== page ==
When somebody loses their job, for how many months should they receive unemployment benefits? (OPEN-ENDED)

 

Find full Reason-Rupe Q4 2011 poll results, question wording, and methodology here.

The Reason-Rupe Q4 2011 poll collected a nationally representative sample of 1,200 respondents, aged 18 and older from all 50 states and the District of Columbia using live telephone interviews from December 1-13. Interviews were conducted on both landline and mobile phones. The margin of sampling error for this poll is +/- 3 percent.

Follow Emily Ekins on Twitter @emilyekins

Editor's Note: We invite comments and request that they be civil and on-topic. We do not moderate or assume any responsibility for comments, which are owned by the readers who post them. Comments do not represent the views of Reason.com or Reason Foundation. We reserve the right to delete any comment for any reason at any time. Report abuses.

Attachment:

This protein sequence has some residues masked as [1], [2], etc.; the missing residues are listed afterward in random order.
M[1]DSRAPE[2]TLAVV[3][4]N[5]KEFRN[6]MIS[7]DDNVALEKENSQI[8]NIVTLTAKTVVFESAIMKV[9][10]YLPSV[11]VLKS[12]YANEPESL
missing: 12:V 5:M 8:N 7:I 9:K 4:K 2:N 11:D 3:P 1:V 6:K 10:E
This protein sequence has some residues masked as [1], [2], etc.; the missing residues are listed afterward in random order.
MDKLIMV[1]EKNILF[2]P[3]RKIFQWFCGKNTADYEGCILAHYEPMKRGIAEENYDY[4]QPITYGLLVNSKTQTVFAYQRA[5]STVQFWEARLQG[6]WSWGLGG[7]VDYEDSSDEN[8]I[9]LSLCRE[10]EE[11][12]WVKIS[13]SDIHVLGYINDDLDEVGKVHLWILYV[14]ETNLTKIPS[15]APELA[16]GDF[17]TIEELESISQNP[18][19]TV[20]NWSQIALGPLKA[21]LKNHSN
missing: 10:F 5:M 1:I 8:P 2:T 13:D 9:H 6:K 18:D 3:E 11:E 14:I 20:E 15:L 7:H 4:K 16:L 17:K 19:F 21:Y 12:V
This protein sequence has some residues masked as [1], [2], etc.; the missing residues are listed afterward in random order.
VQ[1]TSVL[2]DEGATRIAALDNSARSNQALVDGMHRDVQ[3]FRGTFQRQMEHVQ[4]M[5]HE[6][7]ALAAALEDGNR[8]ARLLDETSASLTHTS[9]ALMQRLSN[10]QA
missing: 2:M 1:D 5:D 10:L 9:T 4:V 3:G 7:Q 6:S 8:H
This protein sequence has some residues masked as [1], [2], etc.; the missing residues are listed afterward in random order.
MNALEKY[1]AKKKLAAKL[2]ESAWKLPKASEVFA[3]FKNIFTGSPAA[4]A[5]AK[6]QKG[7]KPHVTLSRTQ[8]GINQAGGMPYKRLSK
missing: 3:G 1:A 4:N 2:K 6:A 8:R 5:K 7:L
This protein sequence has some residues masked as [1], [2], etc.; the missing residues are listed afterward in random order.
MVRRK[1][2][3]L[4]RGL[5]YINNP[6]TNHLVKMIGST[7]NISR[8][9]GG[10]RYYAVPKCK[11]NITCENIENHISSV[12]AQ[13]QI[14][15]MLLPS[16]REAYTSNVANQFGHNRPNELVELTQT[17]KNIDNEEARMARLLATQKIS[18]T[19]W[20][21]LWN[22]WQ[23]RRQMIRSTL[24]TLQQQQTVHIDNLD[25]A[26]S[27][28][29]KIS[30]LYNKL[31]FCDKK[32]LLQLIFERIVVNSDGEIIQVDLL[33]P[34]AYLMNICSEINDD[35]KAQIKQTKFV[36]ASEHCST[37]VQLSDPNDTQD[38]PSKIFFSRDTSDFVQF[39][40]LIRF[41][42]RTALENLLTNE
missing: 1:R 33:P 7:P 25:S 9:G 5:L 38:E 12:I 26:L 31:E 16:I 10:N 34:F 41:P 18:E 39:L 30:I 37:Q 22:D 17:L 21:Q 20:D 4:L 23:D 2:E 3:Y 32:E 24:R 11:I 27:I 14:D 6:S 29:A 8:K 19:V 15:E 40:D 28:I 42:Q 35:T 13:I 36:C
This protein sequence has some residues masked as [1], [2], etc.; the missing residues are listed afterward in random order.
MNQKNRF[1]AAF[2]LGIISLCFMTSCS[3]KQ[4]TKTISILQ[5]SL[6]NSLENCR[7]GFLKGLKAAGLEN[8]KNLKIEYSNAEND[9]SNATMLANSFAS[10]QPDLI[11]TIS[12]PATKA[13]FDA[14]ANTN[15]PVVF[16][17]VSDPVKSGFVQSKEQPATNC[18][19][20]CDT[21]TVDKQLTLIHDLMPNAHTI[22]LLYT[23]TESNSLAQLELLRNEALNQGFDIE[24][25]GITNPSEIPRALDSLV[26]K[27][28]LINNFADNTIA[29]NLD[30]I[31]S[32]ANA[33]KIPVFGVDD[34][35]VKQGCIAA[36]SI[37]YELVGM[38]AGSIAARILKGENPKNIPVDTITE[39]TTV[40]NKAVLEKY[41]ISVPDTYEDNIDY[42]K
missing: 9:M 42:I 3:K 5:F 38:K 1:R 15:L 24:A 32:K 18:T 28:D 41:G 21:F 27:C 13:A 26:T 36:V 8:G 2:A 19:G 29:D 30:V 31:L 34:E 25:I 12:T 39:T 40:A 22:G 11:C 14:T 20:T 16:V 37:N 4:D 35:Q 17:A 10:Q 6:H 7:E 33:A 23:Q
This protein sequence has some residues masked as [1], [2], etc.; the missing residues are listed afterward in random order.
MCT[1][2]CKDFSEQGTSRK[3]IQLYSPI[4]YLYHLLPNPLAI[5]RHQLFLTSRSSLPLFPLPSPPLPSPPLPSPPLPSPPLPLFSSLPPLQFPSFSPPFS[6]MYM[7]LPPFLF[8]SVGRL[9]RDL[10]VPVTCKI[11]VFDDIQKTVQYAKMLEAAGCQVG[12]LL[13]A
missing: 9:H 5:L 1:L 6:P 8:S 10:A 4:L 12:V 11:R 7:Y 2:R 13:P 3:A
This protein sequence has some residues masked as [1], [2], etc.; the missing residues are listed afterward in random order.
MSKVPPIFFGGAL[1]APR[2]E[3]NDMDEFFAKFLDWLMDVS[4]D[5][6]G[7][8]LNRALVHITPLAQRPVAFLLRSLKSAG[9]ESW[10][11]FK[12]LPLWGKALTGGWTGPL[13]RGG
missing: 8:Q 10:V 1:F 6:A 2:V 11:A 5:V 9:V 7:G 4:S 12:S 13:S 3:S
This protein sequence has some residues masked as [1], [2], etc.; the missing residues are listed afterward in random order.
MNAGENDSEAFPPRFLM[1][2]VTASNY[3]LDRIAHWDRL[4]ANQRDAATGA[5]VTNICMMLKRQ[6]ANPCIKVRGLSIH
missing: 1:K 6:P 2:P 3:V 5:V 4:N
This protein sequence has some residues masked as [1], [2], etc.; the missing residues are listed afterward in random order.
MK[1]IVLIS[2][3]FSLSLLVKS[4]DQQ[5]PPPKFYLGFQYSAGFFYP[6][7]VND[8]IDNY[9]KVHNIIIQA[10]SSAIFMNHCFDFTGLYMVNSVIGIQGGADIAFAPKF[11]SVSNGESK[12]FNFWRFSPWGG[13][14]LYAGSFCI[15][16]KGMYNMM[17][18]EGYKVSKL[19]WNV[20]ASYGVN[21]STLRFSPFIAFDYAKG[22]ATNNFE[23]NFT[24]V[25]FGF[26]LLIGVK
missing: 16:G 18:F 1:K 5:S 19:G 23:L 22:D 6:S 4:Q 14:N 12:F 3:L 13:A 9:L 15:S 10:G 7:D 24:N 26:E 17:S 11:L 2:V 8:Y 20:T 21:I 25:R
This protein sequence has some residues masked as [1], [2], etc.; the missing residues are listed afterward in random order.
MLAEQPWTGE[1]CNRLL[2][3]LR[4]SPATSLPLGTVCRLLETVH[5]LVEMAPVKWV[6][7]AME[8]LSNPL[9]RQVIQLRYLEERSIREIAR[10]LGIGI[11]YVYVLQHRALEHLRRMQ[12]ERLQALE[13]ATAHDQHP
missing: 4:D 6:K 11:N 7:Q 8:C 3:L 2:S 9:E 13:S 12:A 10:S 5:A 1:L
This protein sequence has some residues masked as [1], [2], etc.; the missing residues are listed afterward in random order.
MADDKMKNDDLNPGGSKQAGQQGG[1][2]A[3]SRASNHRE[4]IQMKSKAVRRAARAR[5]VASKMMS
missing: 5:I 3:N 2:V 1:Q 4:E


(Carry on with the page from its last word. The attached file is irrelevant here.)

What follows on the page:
• ||

    The chart doesn't match the prose very well.

  • Y Szasz||

    But the carpet matches the drapes!

  • Auric Demonocles||

    No alt-text? And after I complimented you in the video. What nerve!

  • Paul||

    Ekins doesn't do alt-text. If you watch her video you'll see why she's so way above alt-text.

  • Auric Demonocles||

    Ekins doesn't do alt-text.

    Who the fuck do you think I am?

  • Paul||

    Someone who likes him some alt-text?

  • Paul||

    Wait wait wait wait... the news (NPR) is all a-twitter about how employment is surging back. Green shoots and jobs from every limb!